Chance and Dare and Devil May Care; the Role of the Uncontrollable in Art

I’m reading Walk Through Walls, performance artist Marina Abramovic’s autobiography. Abramovic is known for her often shockingly auto-violent and long-length performances, most notably the more tame and recent The Artist is Present, at MOMA, in which she sat on a chair and invited the public to sit across from her. I have not experienced her work but was interested in her autobiography, to find out what was behind all the sitting and all the blood. I found the book fascinating for many reasons, but was most impressed by her commitment to work. She seemed always to be conjuring up a new piece, or taking photographs, or making contacts for the next show. This is of particular meaning for me these days as I struggle to keep focused, struggle to keep my mind on generating new work. She reminds me of Rodin, who said to Rilke, “Just work.” Or words to that effect.

She cites Brancusi as saying something like “what you do is not important, only the state of mind in which you do it. And she wrote this about work: “If you experiment, you have to fail. By definition, experimenting means going to territory where you’ve never been, where failure is very possible. How can you know you’re going to succeed? Having the courage to face the unknown is so important. I love to live in the spaces between, the places where you leave the comforts of your home and your habits behind and leave yourself completely open to chance.”

I was thinking of all this as I was working on a sort of collage/shadowbox thing in response to a challenge set up by a friend. I was given a little packet of materials: a sheaf of white fabric sewn into a tiny book, a piece of Japanese-looking paper, slips of paper with writing on them in what may (or may not) have been Japanese, a miniature silk kimono, flattened and thick.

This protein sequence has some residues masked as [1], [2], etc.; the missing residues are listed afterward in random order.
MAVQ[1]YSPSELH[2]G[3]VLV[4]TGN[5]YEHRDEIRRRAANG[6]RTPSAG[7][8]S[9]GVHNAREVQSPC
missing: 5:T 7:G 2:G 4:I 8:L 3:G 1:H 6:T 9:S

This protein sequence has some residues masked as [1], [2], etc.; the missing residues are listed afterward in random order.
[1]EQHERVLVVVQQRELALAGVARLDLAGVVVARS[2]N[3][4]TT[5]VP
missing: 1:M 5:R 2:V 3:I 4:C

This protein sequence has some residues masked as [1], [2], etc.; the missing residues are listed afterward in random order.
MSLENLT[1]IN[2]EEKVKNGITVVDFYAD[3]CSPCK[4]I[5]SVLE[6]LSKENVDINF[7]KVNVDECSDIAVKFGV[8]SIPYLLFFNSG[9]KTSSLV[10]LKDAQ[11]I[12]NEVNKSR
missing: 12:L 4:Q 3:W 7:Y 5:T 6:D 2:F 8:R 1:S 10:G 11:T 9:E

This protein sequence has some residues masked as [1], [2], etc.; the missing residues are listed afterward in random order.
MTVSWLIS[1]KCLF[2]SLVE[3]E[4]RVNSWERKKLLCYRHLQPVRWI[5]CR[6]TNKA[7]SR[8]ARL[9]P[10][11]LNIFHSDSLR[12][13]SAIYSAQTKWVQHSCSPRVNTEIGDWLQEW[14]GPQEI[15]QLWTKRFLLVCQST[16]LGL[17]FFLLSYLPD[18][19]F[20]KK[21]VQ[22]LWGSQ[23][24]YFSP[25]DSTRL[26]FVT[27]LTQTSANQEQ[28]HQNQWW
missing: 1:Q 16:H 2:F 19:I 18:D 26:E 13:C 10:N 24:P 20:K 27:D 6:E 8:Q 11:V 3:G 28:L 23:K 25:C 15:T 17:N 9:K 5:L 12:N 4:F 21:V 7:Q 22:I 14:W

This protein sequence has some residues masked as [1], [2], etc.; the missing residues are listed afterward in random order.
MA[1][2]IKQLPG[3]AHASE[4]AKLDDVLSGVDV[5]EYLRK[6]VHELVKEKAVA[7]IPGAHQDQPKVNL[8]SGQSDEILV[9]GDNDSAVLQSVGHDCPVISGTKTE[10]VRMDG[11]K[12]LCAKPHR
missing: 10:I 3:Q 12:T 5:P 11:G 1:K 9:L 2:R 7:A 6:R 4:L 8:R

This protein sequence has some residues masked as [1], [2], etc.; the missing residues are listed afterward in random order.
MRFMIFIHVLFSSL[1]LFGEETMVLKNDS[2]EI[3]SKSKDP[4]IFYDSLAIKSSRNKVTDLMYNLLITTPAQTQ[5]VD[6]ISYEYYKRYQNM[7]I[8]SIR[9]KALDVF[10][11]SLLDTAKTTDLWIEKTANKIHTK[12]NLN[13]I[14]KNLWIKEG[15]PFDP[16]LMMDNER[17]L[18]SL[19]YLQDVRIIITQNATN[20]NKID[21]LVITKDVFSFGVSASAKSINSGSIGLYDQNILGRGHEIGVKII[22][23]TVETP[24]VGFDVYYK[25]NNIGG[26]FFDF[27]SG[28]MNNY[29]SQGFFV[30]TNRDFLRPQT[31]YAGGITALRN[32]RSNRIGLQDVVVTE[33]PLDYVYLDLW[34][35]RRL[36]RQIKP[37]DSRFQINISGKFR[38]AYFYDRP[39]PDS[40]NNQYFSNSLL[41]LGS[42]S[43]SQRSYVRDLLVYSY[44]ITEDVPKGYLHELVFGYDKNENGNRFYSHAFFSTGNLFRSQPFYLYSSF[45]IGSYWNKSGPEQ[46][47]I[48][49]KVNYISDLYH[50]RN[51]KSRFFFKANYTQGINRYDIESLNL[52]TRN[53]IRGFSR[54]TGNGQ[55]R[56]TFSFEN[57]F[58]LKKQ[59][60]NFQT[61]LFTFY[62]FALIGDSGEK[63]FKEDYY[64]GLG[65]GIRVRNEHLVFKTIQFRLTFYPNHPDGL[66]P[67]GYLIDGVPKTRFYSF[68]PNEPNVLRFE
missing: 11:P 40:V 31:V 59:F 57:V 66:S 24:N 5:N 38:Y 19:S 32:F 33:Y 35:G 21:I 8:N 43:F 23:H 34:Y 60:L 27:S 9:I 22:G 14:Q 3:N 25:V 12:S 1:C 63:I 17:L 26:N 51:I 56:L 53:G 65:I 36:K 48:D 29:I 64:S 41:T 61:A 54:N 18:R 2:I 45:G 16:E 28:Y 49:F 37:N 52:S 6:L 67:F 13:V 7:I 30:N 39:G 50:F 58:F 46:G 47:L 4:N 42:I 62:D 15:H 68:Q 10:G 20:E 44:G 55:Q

I spent a happy couple of days thinking of different ideas. Then had to approach execution. And I state it that way deliberately. Any use of any of the pieces committed me in a certain direction. Especially if I made any cuts or alterations to any of the components, there was no going back.

Almost immediately, things began to go awry. I sat staring at it for a while, took a deep breath, and kept going. At every step, I had to rethink the general idea, had to either accept the problems that were being produced as I worked, decide on a workaround, or just accept them as part of the piece and keep going. At some point I felt an almost giddiness as I realized I was so far and just had to stumble forward, some steps working okay, some just messy. There was a freedom in that letting go into the process.

Nothing was a total disaster, but everything was just not quite what it looked like in my mind’s eye. And I thought about all those people who like to talk about the ideas they have for things to write, and then somehow never do the writing. Because making art of any kind is hard. And in the making resides chance and error and globs of glue and shredding fabric and intentions-forgotten-along-the-way and unintended consequences and shit you just can’t figure out how to fix. An attitude of willingness and what-the-hell is required in art. And life, I guess.


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